When email introduced a new dimension to the traditional newsletter, it instantly became more marketable in the twenty-first century.

Not all newsletters are great, entertaining reads, however. As someone who enjoys reading and learning from what I read, a newsletter gives me a valuable resource. Sadly not many companies that create newsletters do that with information in mind.

Be inspired from the greats.

Developing a Great Email Newsletter: 15 Keys to the Castle

One of the key things about creating a great newsletter is that the information contained therein should be mostly informative. The content in your newsletter is an extension of the content that you create for your blog or website. This content has to be entertaining and engaging. Newsletters that don’t perform as well as they should forget this one overarching idea: that content is value and value is what sells.

Let’s take a look at some of the more impressive email newsletters that have managed to make their way (and keep making their way) into my inbox.

the skimm1. The Skimm: Having information given to you in easily readable, bite-sized chunks is the aim of most content marketing. Less is more, since content seems to be downsizing. The Skimm builds a newsletter that embraces this trend by giving you all the news you need to know about in short, concise bursts. You don’t even need to click out of the email to be fully informed about what’s going on. As a newsletter, it brings immense value to the table in a nice, simple, clean layout that doesn’t distract from the story elements of the news. The stories make for viable inspiration for your own blog posts as well.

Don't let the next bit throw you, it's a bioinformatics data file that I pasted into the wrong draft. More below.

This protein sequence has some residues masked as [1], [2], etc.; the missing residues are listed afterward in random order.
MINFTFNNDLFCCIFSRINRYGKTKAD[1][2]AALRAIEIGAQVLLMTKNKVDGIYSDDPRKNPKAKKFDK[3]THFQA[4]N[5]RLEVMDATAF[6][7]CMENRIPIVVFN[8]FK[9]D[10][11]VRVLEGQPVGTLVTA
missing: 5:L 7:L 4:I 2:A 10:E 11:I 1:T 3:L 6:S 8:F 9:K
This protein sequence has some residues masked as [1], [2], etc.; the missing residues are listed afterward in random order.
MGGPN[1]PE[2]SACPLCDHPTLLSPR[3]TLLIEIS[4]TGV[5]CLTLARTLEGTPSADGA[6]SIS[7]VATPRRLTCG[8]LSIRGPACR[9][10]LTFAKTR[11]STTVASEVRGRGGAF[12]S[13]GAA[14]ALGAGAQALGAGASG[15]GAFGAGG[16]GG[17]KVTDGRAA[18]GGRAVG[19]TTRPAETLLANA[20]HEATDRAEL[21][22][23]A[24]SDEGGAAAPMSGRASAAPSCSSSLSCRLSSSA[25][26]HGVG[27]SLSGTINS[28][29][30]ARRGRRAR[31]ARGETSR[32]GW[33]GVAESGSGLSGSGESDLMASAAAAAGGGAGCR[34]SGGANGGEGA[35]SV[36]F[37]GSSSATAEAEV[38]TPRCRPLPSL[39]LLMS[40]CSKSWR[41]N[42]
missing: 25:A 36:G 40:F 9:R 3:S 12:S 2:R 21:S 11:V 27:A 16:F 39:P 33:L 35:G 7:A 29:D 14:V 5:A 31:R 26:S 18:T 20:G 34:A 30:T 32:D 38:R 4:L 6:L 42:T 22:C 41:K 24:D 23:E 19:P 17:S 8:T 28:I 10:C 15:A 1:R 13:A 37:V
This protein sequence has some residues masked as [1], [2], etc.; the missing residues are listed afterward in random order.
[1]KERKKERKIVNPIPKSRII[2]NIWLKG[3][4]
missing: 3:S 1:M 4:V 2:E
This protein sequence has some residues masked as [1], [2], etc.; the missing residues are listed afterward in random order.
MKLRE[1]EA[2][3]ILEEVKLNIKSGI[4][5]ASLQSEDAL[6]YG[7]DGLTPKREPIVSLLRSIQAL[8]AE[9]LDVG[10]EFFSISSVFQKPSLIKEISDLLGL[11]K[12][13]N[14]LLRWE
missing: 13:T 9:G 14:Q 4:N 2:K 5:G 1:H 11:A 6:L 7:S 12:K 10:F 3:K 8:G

2. Community.is: This newsletter tries to fit into a number of molds at the same and time and manages to do so pretty well surprisingly. As a newsletter that is designed to “put people at the center of their work”, they have a wide and varied audience. Their unique combination of short, medium and long form content appeals to their different demographics really efficiently. This allows their newsletter to be properly organized without seeming confusing at all. When you’re trying to hit such a wide audience, that in itself is a task, but this newsletter accomplishes it easily.

3. Food Safety Update: A B2B email newsletter doesn’t need a flashy title and Food Safety Update’s title is relatively bland. When you take a look at their layout and content, however, you realize that the title is misleading. The content is organized into easily digestible chunks that are well-labeled, ensuring that you can find what you’re looking to read up on. Interspersed throughout the journal are thumbnails that help to break up the text and add flavor to the layout itself. Handy social sharing options allow for easy dissemination of articles you like and unsubscribing is pretty simple as well, although after you’ve read it you’d wonder why anyone would want to.